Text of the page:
You are here: Home » Finance » News » Banks

Sebi eyes framework for timely disclosure of loan defaults by listed firms

Rs 900 mn Cosmos Bank fraud: NPCI says its systems 'fully secure'

Business Standard

To tackle NPA problem, RBI puts 200 stressed bank accounts under scanner

Some of the accounts include Videocon, Jindal Steel and Power, the official added

Topics
Non Performing Assets  |  Npa  |  Bad Loans

Press Trust of India  |  New Delhi 


RBI, Reserve Bank of India
A woman walks past the Reserve Bank of India (RBI) head office in Mumbai | Photo: Reuters

As part of its effort to contain rising non-performing assets (NPAs), the RBI has started scrutiny of 200 large accounts to assess the level of stress and provisioning done against them by respective .

(RBI) is examining as to whether have followed prudential norms in respect of these stressed assets, a senior public sector bank official said.

It is also assessing classification, provisioning and debt recast in respect of those loans, the official added.

This is a part of a regular annual inspection of the book of the that the central bank undertakes each year after the closure of the financial year, another official said.

Some of the accounts include Videocon, Jindal Steel and Power, the official added.

This exercise comes at a time when gross NPAs in the banking system has risen to around Rs 10.3 trillion, or 11.2 per cent of advances, compared to Rs 8 trillion, or 9.5 per cent of the total loan, as on March 31, 2017.

Following the annual inspection of the last year, many lenders, including Axis Bank, Bank of India and Yes Bank, were caught for under-reporting of NPAs.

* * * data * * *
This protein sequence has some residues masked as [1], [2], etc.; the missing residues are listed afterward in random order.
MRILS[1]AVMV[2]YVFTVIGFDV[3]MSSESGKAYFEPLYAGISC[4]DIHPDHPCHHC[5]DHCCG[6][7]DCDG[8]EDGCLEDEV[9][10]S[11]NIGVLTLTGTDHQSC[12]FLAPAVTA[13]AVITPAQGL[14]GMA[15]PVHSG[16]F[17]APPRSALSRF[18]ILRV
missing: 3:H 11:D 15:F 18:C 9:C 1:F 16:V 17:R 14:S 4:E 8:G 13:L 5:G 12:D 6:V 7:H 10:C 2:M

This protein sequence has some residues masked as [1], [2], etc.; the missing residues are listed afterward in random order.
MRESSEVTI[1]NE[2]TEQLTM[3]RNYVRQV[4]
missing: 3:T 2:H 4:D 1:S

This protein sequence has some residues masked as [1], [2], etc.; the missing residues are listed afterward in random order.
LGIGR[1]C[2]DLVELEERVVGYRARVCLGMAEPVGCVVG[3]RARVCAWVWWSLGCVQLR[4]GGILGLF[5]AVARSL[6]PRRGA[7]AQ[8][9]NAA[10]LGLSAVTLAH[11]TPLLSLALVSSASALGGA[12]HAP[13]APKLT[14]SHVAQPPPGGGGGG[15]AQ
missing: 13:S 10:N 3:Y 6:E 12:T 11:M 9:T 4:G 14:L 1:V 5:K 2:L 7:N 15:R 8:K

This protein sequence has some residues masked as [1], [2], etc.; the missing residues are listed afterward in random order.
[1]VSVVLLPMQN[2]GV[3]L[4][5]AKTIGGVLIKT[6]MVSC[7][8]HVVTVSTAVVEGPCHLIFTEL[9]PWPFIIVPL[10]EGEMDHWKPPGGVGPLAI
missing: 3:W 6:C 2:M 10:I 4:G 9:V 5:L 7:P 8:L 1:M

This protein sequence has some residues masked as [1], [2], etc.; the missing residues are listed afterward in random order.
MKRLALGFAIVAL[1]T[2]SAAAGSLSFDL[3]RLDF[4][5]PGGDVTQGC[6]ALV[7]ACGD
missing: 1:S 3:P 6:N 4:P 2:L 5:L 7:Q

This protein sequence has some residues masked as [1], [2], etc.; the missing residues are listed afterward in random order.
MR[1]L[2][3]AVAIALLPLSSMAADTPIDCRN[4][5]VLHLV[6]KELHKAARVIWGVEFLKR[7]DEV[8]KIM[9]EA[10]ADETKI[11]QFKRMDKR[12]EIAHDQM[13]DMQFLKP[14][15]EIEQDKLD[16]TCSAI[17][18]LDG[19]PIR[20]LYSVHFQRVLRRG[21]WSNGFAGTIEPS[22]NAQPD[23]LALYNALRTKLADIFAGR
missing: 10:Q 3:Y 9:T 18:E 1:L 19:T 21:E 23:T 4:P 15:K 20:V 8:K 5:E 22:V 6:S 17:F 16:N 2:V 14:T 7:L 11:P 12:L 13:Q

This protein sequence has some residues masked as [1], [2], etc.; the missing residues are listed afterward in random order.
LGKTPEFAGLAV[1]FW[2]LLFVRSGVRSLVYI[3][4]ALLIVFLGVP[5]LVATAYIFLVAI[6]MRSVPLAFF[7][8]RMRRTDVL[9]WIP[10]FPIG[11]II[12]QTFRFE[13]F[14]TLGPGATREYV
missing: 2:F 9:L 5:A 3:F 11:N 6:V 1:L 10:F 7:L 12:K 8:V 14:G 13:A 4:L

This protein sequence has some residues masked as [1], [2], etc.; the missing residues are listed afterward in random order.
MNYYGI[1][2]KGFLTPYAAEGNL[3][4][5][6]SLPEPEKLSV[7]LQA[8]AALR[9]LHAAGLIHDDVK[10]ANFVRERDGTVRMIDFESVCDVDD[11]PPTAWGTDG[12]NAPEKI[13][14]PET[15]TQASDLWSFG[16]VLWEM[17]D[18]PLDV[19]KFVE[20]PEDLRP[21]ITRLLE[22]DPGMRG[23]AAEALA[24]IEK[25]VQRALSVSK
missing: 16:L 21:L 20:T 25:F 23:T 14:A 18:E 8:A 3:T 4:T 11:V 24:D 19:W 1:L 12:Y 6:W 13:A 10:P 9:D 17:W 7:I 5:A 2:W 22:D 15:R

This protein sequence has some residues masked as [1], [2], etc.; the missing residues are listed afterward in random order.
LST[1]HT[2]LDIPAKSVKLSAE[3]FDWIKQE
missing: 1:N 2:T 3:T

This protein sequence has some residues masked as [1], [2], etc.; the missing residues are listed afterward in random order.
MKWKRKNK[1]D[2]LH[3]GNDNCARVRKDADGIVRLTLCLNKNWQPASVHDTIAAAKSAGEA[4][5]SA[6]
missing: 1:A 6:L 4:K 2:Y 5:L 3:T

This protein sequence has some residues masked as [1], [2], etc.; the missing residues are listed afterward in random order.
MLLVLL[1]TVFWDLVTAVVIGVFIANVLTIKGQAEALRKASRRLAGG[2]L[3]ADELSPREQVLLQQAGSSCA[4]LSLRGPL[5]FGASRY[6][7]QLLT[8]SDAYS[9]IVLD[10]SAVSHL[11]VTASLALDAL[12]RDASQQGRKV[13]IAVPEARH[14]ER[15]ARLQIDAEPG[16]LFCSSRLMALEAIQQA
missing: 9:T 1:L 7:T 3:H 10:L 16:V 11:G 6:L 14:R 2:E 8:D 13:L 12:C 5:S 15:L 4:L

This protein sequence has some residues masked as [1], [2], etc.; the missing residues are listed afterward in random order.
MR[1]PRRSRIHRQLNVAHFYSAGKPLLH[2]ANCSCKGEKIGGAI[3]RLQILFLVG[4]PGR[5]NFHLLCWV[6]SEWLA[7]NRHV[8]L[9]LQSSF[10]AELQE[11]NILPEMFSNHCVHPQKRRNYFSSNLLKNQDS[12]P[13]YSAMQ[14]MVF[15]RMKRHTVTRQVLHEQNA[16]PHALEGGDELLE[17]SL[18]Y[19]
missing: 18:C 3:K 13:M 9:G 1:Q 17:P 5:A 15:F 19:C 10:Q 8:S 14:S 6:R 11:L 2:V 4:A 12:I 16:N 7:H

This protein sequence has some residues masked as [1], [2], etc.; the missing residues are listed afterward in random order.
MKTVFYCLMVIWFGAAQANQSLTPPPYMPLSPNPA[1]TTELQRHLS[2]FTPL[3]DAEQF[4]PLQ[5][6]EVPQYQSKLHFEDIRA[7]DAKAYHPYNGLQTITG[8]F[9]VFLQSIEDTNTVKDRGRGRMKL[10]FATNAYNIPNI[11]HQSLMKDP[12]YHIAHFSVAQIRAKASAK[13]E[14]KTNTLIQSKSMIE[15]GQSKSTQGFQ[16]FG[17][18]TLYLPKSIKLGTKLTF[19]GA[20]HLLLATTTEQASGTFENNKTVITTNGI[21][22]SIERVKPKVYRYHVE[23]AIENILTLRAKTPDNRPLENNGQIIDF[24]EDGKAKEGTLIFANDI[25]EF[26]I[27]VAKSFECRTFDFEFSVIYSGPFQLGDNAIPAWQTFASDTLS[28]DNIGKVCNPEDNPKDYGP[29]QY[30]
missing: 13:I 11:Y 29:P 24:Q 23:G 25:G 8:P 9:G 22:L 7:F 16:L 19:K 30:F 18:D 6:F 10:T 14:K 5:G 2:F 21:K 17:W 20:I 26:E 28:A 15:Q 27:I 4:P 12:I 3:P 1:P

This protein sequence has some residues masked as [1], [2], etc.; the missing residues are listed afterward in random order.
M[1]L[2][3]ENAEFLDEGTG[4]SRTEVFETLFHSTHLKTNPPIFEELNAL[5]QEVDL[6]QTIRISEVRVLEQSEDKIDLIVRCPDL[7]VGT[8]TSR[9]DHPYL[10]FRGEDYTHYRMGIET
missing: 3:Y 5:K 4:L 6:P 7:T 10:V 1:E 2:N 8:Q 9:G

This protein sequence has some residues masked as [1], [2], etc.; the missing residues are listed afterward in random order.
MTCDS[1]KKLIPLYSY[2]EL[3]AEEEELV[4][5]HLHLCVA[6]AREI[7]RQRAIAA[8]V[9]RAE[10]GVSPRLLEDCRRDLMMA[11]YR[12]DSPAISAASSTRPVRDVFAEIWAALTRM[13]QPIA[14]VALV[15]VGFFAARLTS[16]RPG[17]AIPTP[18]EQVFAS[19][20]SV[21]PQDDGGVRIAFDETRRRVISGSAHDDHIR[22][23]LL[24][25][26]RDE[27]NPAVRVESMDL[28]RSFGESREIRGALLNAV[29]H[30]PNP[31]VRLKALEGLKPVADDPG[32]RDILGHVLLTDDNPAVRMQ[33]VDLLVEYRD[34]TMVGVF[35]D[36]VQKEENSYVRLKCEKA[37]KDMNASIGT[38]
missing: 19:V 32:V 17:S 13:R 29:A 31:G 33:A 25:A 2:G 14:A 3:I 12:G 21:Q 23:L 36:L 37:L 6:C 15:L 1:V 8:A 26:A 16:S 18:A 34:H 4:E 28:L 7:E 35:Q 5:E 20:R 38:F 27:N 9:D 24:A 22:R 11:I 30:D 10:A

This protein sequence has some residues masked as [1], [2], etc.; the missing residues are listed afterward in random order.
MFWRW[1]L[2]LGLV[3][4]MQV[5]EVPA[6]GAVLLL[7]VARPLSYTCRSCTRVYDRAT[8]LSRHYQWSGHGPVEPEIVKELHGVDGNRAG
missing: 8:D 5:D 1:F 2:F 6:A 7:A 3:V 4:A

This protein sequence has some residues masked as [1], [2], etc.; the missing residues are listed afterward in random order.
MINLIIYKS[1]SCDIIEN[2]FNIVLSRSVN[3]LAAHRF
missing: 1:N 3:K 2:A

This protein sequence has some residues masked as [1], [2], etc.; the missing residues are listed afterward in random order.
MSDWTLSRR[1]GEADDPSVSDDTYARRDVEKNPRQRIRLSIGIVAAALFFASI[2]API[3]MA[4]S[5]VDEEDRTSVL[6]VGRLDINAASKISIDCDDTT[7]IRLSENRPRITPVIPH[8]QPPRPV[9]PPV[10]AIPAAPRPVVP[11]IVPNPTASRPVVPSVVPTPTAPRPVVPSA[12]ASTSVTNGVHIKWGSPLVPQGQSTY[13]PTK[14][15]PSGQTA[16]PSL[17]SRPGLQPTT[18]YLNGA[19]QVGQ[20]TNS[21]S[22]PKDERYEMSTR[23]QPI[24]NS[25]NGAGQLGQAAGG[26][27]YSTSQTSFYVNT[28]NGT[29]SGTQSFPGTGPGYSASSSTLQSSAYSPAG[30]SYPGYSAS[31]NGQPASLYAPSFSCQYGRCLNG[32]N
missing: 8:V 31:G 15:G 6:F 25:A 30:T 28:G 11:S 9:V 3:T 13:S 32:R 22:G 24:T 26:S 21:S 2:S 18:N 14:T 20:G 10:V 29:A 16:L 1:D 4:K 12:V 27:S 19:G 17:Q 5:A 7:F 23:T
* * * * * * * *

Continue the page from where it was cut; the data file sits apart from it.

The lenders started reporting divergences since June last year for having under-reported NPAs in FY16. This was followed by the second round of disclosures, starting October, of under-reporting in FY17 by a few lenders.

In most cases, this led to a shooting up of NPAs and an ensuing jump in provisions against dud assets. This eroded their bottom lines and led to a sell-off in the stock causing erosion of wealth for investors.

Private sector lenders, which were reputed for their caution on the asset quality front vis-a-vis the poorly governed state-owned peers, were the worst hit in this exercise.

Among others, mid-sized private sector lender was found to have under-reported gross NPAs by a whopping Rs 110 billion in the two financial years, while the third largest lender was found to have a divergence of over Rs 140 billion and had over Rs 50 billion on these accounts for FY16 alone.

Last year, RBI had tweaked the rules to make it compulsory for lenders to disclose under-reporting of . Before this there was a massive book clean-up through the asset quality review (AQR) in the previous year.

First Published: Wed, August 15 2018. 16:47 IST

.